Advertisement

Advances in Therapy

, Volume 35, Issue 4, pp 467–481 | Cite as

Impact of a Health Management Program on Healthcare Outcomes among Patients on Augmentation Therapy for Alpha 1-Antitrypsin Deficiency: An Insurance Claims Analysis

  • Michael A. Campos
  • Michael C. Runken
  • Angela M. Davis
  • Michael P. Johnson
  • Glenda A. Stone
  • Ami R. Buikema
Open Access
Original Research

Abstract

Introduction

Alpha 1-antitrypsin deficiency (AATD) is a genetic disorder which reduces serum alpha 1-antitrypsin (AAT or alpha1-proteinase inhibitor, A1PI) and increases the risk of chronic obstructive pulmonary disease (COPD). Management strategies include intravenous A1PI augmentation, and, in some cases, a health management program (Prolastin Direct®; PD).

Objectives

This study compared clinical and economic outcomes between patients with and without PD program participation.

Methods

This retrospective study included commercial and Medicare Advantage health insurance plan members with ≥ 1 claim with diagnosis codes for COPD and ≥ 1 medical or pharmacy claim including A1PI (on index date). Outcomes were compared between patients receiving only Prolastin® or Prolastin®-C (PD cohort) and patients who received a different brand without PD (Comparator cohort). Demographic and clinical characteristics were captured during 6 months pre-index. Post-index exacerbation episodes and healthcare utilization and costs were compared between cohorts.

Results

The study sample comprised 445 patients (n = 213 in PD cohort; n = 232 in Comparator cohort), with a mean age 55.5 years, 50.8% male, and 78.9% commercially insured. The average follow-up was 822 days (2.25 years), and the average time on A1PI was 747 days (2.04 years). Few differences were observed in demographic or clinical characteristics. Adjusting for differences in patient characteristics, the rate of severe exacerbation episodes was reduced by 36.1% in the PD cohort. Adjusted total annual all-cause costs were 11.4% lower, and adjusted mean respiratory-related costs were 10.6% lower in the PD cohort than the Comparator cohort. Annual savings in all-cause total costs in the PD cohort relative to the Comparator cohort was US$25,529 per patient, largely due to significantly fewer and shorter hospitalizations.

Conclusions

These results suggest that comprehensive health management services may improve both clinical and economic outcomes among patients with COPD and AATD who receive augmentation therapy.

Funding

Grifols Shared Services of North America, Inc.

Keywords

A1PI augmentation therapy Alpha 1-antitrypsin deficiency Alpha1-proteinase inhibitor Chronic obstructive pulmonary disease Disease management programs Pulmonary Respiratory 

Introduction

Alpha 1-antitrypsin deficiency (AATD) is a genetic disorder that predisposes individuals to an increased risk of chronic obstructive pulmonary disease (COPD). AATD results from mutations in the SERPINA1 gene (also called PI), leading to a reduction in serum alpha 1-antitrypsin (AAT) levels [1]. AAT, also known as alpha1-proteinase inhibitor (A1PI), is a serine protease inhibitor that targets neutrophil elastase in the lungs. Hence, the reduced level of AAT in the lungs results in increased proteolytic activity by neutrophil elastase and other proteases [2], leading to connective tissue matrix degradation and the development of emphysema [3].

Patients with COPD associated with AATD experience a progressive decline in respiratory function, including symptoms of dyspnea and cough. These patients may also experience increased respiratory infections [4]. AATD is estimated to affect about 1 in 2000–5000 individuals [5]; however, the condition is under-recognized and diagnosis is often delayed [6]. Not all patients who are deficient for AAT develop lung disease [7], and environmental or behavioral factors (such as smoking), as well as other genetic factors, are thought to significantly influence the susceptibility to the disease [8].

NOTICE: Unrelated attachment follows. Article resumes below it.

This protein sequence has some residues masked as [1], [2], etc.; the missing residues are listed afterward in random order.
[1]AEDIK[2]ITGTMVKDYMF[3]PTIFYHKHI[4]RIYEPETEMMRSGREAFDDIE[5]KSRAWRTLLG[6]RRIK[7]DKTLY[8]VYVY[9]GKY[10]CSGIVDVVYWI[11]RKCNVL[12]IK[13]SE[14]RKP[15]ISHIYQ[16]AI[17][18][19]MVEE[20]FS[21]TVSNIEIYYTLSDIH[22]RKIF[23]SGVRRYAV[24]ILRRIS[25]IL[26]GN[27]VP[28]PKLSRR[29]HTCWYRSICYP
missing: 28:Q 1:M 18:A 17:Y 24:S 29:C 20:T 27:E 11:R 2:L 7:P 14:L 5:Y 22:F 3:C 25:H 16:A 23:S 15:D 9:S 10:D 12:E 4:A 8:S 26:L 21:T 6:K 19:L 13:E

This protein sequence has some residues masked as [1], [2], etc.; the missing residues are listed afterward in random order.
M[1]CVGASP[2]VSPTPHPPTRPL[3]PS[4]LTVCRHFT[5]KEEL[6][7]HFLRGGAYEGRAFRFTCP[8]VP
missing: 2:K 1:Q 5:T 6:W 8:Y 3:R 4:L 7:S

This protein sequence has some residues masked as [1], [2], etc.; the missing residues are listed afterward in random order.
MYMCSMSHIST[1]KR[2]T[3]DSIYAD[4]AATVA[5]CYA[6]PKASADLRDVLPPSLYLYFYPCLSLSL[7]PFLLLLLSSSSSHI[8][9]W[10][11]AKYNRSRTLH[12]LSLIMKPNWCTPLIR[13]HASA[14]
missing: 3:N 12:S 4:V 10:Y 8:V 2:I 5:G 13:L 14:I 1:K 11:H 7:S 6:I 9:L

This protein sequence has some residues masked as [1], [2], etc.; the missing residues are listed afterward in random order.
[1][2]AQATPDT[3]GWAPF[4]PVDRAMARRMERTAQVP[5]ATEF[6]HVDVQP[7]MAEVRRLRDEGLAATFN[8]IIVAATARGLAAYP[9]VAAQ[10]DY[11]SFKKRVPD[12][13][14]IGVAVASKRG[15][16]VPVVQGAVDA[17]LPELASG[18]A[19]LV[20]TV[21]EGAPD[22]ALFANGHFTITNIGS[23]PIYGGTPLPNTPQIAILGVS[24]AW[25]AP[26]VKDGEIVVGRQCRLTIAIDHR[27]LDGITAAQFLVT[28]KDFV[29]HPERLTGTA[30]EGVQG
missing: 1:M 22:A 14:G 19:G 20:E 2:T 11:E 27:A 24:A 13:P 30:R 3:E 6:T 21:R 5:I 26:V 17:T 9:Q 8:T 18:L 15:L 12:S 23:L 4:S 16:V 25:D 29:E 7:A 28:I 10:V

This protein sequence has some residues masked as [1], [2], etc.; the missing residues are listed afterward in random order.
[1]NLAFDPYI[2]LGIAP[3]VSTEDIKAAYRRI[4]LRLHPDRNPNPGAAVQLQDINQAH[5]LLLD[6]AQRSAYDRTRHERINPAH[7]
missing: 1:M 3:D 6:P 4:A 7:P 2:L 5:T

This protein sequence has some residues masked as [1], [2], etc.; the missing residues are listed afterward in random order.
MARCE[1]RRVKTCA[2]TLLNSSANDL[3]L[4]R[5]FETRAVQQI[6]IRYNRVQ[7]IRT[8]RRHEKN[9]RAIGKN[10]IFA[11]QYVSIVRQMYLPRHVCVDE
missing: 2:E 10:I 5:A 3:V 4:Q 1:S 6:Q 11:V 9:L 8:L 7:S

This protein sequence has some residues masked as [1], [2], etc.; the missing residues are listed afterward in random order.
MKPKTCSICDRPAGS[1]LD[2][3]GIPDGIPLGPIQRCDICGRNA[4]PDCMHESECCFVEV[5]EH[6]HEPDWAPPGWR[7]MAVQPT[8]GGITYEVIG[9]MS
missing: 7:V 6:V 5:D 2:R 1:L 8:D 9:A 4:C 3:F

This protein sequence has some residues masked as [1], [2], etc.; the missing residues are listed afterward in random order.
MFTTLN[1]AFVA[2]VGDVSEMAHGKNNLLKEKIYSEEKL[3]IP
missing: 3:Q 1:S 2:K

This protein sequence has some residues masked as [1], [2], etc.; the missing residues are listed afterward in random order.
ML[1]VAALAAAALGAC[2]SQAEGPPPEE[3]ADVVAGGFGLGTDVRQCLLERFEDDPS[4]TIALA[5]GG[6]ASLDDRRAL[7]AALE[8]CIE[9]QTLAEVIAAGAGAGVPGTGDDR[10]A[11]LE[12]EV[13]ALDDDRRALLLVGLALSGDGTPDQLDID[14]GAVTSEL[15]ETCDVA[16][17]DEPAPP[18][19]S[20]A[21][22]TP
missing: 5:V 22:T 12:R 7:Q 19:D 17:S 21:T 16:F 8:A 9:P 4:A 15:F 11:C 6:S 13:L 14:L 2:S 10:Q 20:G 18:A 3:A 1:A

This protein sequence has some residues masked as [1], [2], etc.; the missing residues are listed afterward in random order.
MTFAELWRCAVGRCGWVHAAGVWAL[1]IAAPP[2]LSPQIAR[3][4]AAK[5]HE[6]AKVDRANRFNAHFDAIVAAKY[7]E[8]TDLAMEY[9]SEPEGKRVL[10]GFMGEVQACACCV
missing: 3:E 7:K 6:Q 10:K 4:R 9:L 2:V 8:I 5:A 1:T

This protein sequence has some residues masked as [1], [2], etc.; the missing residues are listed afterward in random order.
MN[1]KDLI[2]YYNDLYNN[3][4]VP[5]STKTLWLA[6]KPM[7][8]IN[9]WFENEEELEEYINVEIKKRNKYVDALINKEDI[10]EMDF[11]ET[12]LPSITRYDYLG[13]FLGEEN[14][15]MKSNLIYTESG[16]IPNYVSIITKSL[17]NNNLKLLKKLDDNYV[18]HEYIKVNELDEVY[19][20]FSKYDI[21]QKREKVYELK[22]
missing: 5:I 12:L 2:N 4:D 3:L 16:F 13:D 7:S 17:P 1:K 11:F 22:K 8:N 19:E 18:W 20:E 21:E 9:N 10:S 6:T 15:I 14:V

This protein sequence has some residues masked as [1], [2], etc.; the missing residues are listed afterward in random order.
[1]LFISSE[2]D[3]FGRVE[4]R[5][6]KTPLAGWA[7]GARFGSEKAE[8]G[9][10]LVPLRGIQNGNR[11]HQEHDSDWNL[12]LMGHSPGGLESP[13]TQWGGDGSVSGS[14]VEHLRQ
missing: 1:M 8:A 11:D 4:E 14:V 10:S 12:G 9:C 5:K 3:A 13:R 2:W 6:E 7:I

General strategies for managing symptoms of AAT-deficient patients with COPD are similar to those recommended for patients with typical COPD. These include self-management, pulmonary rehabilitation programs, oxygen therapy, and the use of bronchodilators and inhaled corticosteroids [4, 9, 10, 11]. Intravenous augmentation therapy with A1PI purified from human plasma is a specific therapy for AATD approved by the U.S. Food and Drug Association. In observational studies, A1PI augmentation therapy was found to be effective at slowing decline in lung function, particularly among patients with moderate to severe obstruction [12, 13, 14], and, in randomized trials, to slow the progression of emphysema, as demonstrated by CT densitometry [15, 16]. Additionally, augmentation therapy has been shown to reduce markers of airway inflammation and reduce the severity of acute exacerbations in patients with AATD [16, 17].

Prior research has examined healthcare costs in patients with AATD. Although concerns over the expense of A1PI augmentation therapy have been raised [18, 19, 20, 21], some economic modeling studies have concluded that augmentation therapy is a cost-effective strategy for managing AATD patients with COPD [22, 23]. Furthermore, an observational study among Spanish patients showed that AATD patients with COPD experienced a significant decrease in hospitalization costs and in the incidence of exacerbations following the start of augmentation therapy [24].

Disease management programs can lead to better economic outcomes in COPD and other diseases, such as diabetes and cardiovascular disease [9, 25, 26, 27, 28]. A fully integrated health management program called Prolastin Direct (PD) ® (including education and support services provided by AlphaNet®) has been shown to lead to improved patient reported outcomes, including improved quality of life measures, better medication use, increased use of preventive measures, and decreased healthcare resource utilization [29, 30]. However, the economic impact of the PD program has not been evaluated. The objective of this study was to compare healthcare costs and resource utilization between patients receiving A1PI augmentation therapy who were enrolled in PD as compared to those who were not enrolled in the program.